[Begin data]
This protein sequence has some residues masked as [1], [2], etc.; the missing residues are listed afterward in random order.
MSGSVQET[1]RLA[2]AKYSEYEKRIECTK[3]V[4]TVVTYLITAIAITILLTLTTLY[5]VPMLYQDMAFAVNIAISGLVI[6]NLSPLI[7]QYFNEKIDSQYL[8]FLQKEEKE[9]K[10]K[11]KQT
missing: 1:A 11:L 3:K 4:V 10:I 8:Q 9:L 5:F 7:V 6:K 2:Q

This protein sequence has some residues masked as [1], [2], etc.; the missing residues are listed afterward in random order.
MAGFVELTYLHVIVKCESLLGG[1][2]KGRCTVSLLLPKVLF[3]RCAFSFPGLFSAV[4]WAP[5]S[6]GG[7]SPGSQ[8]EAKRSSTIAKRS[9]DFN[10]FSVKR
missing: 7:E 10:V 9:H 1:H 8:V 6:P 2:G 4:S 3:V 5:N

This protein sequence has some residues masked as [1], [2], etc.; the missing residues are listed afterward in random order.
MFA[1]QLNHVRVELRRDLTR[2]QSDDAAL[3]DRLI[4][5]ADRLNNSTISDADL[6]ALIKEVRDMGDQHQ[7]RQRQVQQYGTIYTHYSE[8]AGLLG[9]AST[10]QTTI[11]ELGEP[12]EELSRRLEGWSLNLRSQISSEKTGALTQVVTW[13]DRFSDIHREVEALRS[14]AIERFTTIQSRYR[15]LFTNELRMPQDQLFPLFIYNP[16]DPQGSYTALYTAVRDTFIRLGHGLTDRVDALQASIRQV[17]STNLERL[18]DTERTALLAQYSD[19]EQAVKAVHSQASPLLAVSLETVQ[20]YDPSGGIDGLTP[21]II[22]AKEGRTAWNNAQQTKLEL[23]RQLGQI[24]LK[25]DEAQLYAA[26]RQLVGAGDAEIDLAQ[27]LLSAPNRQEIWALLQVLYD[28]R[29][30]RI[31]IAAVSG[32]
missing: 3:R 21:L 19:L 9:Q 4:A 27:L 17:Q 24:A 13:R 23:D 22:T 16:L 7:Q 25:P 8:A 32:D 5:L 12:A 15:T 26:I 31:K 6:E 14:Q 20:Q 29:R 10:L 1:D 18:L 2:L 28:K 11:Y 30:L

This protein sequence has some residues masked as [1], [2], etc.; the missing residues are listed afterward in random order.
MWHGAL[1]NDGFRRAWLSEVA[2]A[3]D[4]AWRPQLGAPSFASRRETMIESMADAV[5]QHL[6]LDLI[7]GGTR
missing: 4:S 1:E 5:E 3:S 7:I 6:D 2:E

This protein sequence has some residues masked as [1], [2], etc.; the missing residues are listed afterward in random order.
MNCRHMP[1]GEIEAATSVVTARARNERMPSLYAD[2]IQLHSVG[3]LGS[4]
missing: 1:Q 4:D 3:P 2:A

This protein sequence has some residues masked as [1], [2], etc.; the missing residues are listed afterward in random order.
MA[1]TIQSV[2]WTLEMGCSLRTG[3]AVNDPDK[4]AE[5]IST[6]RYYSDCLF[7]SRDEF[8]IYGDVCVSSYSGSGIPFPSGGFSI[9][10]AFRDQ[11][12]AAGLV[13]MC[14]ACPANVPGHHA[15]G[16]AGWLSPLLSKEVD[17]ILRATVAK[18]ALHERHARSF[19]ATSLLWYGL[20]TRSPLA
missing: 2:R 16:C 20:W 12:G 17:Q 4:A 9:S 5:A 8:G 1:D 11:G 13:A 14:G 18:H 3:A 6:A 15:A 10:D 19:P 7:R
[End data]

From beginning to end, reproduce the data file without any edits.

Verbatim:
This protein sequence has some residues masked as [1], [2], etc.; the missing residues are listed afterward in random order.
MSGSVQET[1]RLA[2]AKYSEYEKRIECTK[3]V[4]TVVTYLITAIAITILLTLTTLY[5]VPMLYQDMAFAVNIAISGLVI[6]NLSPLI[7]QYFNEKIDSQYL[8]FLQKEEKE[9]K[10]K[11]KQT
missing: 1:A 11:L 3:K 4:V 10:I 8:Q 9:L 5:F 7:V 6:K 2:Q

This protein sequence has some residues masked as [1], [2], etc.; the missing residues are listed afterward in random order.
MAGFVELTYLHVIVKCESLLGG[1][2]KGRCTVSLLLPKVLF[3]RCAFSFPGLFSAV[4]WAP[5]S[6]GG[7]SPGSQ[8]EAKRSSTIAKRS[9]DFN[10]FSVKR
missing: 7:E 10:V 9:H 1:H 8:V 6:P 2:G 4:S 3:V 5:N

This protein sequence has some residues masked as [1], [2], etc.; the missing residues are listed afterward in random order.
MFA[1]QLNHVRVELRRDLTR[2]QSDDAAL[3]DRLI[4][5]ADRLNNSTISDADL[6]ALIKEVRDMGDQHQ[7]RQRQVQQYGTIYTHYSE[8]AGLLG[9]AST[10]QTTI[11]ELGEP[12]EELSRRLEGWSLNLRSQISSEKTGALTQVVTW[13]DRFSDIHREVEALRS[14]AIERFTTIQSRYR[15]LFTNELRMPQDQLFPLFIYNP[16]DPQGSYTALYTAVRDTFIRLGHGLTDRVDALQASIRQV[17]STNLERL[18]DTERTALLAQYSD[19]EQAVKAVHSQASPLLAVSLETVQ[20]YDPSGGIDGLTP[21]II[22]AKEGRTAWNNAQQTKLEL[23]RQLGQI[24]LK[25]DEAQLYAA[26]RQLVGAGDAEIDLAQ[27]LLSAPNRQEIWALLQVLYD[28]R[29][30]RI[31]IAAVSG[32]
missing: 3:R 21:L 19:L 9:Q 4:A 27:L 17:Q 24:A 13:R 23:D 22:T 16:L 7:Q 25:P 8:A 32:D 5:L 12:A 15:T 26:I 31:K 6:E 14:Q 20:Q 29:R 10:L 1:D 18:L 2:L 28:K 11:Y 30:L

This protein sequence has some residues masked as [1], [2], etc.; the missing residues are listed afterward in random order.
MWHGAL[1]NDGFRRAWLSEVA[2]A[3]D[4]AWRPQLGAPSFASRRETMIESMADAV[5]QHL[6]LDLI[7]GGTR
missing: 4:S 1:E 5:E 3:S 7:I 6:D 2:E

This protein sequence has some residues masked as [1], [2], etc.; the missing residues are listed afterward in random order.
MNCRHMP[1]GEIEAATSVVTARARNERMPSLYAD[2]IQLHSVG[3]LGS[4]
missing: 1:Q 4:D 3:P 2:A

This protein sequence has some residues masked as [1], [2], etc.; the missing residues are listed afterward in random order.
MA[1]TIQSV[2]WTLEMGCSLRTG[3]AVNDPDK[4]AE[5]IST[6]RYYSDCLF[7]SRDEF[8]IYGDVCVSSYSGSGIPFPSGGFSI[9][10]AFRDQ[11][12]AAGLV[13]MC[14]ACPANVPGHHA[15]G[16]AGWLSPLLSKEVD[17]ILRATVAK[18]ALHERHARSF[19]ATSLLWYGL[20]TRSPLA
missing: 2:R 16:C 20:W 12:G 17:Q 4:A 9:S 5:A 8:G 1:D 11:G 13:A 14:G 18:H 3:A 6:A 15:A 10:D 19:P 7:R